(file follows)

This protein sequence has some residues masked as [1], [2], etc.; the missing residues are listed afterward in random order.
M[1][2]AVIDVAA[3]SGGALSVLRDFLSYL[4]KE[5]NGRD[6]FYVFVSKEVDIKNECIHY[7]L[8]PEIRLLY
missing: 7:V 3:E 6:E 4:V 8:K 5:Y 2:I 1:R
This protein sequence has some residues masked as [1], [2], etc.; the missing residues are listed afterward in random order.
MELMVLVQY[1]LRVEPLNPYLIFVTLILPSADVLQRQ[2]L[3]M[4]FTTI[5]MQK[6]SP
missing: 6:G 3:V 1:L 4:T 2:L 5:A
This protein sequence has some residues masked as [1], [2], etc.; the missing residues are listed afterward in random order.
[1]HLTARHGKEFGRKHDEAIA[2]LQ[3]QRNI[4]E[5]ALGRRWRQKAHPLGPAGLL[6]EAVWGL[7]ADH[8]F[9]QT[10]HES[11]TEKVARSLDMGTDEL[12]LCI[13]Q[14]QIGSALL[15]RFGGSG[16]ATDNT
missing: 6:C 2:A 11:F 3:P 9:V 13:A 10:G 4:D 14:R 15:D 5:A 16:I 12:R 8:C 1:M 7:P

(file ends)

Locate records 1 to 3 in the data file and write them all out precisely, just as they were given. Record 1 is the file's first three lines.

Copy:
This protein sequence has some residues masked as [1], [2], etc.; the missing residues are listed afterward in random order.
M[1][2]AVIDVAA[3]SGGALSVLRDFLSYL[4]KE[5]NGRD[6]FYVFVSKEVDIKNECIHY[7]L[8]PEIRLLY
missing: 7:V 3:E 6:E 4:V 8:K 5:Y 2:I 1:R
This protein sequence has some residues masked as [1], [2], etc.; the missing residues are listed afterward in random order.
MELMVLVQY[1]LRVEPLNPYLIFVTLILPSADVLQRQ[2]L[3]M[4]FTTI[5]MQK[6]SP
missing: 6:G 3:V 1:L 4:T 2:L 5:A
This protein sequence has some residues masked as [1], [2], etc.; the missing residues are listed afterward in random order.
[1]HLTARHGKEFGRKHDEAIA[2]LQ[3]QRNI[4]E[5]ALGRRWRQKAHPLGPAGLL[6]EAVWGL[7]ADH[8]F[9]QT[10]HES[11]TEKVARSLDMGTDEL[12]LCI[13]Q[14]QIGSALL[15]RFGGSG[16]ATDNT
missing: 6:C 2:A 11:F 3:P 9:V 13:A 10:G 4:D 14:R 15:D 5:A 16:I 12:R 8:C 1:M 7:P